China to keep yuan basically stable: SAFE

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China's foreign exchange regulator said Thursday it will keep the exchange rate of the yuan, China's currency Renminbi (RMB), basically stable at a reasonable and balanced level.

In a Q & A statement on its website, the State Administration of Foreign Exchange (SAFE), the regulator, said under the current regulation, the daily trading price of the RMB against the U.S. dollar on the inter-bank foreign exchange market is allowed to float within a band of 0.5 percent from the central parity rate, which is announced by the China Foreign Exchange Trading System each day.

The price difference between quoted non-cash U.S. dollar selling and buying prices offered by banks shall not exceed 1 percent of the central parity, the SAFE said.

The price difference between the quoted U.S. dollar cash selling and buying prices offered by banks shall not exceed 4 percent of the central parity, according to the statement.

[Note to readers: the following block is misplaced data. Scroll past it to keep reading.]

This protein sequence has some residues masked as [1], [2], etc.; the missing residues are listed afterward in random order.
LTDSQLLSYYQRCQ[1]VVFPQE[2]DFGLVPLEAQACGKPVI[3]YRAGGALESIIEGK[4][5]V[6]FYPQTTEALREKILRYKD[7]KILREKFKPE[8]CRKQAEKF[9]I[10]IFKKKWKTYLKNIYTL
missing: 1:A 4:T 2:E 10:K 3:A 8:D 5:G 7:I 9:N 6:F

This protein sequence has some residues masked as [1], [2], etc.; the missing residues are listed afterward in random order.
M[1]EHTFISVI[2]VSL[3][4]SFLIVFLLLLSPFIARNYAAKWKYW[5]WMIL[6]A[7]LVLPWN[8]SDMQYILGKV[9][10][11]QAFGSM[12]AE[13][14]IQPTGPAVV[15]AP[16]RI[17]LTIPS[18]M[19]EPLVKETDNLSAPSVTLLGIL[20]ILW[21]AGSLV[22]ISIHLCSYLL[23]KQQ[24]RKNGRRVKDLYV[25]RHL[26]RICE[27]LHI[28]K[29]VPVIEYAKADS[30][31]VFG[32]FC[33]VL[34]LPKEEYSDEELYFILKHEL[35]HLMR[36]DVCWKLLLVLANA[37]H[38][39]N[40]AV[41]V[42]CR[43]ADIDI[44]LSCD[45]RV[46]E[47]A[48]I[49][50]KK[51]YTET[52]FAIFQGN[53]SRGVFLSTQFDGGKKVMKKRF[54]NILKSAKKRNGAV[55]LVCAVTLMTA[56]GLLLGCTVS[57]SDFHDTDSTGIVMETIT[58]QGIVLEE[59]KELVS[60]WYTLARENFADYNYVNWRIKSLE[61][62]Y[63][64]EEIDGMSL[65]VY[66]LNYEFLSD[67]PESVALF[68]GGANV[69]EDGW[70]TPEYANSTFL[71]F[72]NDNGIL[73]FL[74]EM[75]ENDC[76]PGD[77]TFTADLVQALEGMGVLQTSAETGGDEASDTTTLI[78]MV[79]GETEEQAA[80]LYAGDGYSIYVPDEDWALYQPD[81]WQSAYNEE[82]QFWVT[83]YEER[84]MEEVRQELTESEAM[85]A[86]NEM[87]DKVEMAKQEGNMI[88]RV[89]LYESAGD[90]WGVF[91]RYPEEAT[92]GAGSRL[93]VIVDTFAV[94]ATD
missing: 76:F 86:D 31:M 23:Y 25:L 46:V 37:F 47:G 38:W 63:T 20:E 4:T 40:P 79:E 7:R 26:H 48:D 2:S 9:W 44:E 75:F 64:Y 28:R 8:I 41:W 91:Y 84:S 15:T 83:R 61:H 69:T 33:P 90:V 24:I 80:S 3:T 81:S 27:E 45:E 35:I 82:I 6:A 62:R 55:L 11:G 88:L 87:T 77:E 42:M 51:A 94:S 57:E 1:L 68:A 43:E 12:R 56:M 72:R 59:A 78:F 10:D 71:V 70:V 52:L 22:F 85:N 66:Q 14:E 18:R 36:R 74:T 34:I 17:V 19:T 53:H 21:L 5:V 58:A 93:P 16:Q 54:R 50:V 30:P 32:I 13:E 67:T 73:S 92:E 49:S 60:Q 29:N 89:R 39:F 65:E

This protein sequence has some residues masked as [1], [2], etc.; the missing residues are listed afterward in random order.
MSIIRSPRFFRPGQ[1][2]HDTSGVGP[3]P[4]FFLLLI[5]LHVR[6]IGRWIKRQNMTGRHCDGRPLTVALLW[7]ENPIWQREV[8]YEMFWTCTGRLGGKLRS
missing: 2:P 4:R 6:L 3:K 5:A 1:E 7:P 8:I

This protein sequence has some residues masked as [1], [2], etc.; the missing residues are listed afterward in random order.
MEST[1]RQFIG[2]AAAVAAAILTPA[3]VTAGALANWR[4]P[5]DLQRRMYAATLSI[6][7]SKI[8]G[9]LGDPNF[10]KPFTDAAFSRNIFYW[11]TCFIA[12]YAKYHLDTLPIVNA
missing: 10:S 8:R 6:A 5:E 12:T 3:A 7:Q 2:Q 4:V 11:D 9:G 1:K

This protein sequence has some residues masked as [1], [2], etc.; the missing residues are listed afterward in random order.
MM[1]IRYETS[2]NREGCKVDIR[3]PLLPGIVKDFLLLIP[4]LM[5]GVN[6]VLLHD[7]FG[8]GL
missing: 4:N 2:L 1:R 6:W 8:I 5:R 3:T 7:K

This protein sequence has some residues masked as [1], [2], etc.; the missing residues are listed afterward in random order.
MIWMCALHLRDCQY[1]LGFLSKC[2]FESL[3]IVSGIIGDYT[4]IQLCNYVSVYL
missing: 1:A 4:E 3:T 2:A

The central parity rate of the yuan to the U.S. dollar stood at 6.7768 Thursday, according to data released by the China Foreign Exchange Trading System.

The yuan-dollar central parity rate was 6.7720 last Friday, the strongest since July 2005.

China's central bank announced on June 19 that it would further the reform of the formation mechanism of the yuan exchange rate to improve its flexibility.

The regulator said capital inflow pressures have eased since May partly due to weaker expectations for yuan appreciation.

Net foreign exchange inflows have fallen 56 percent in May compared to April's level, the SAFE added.

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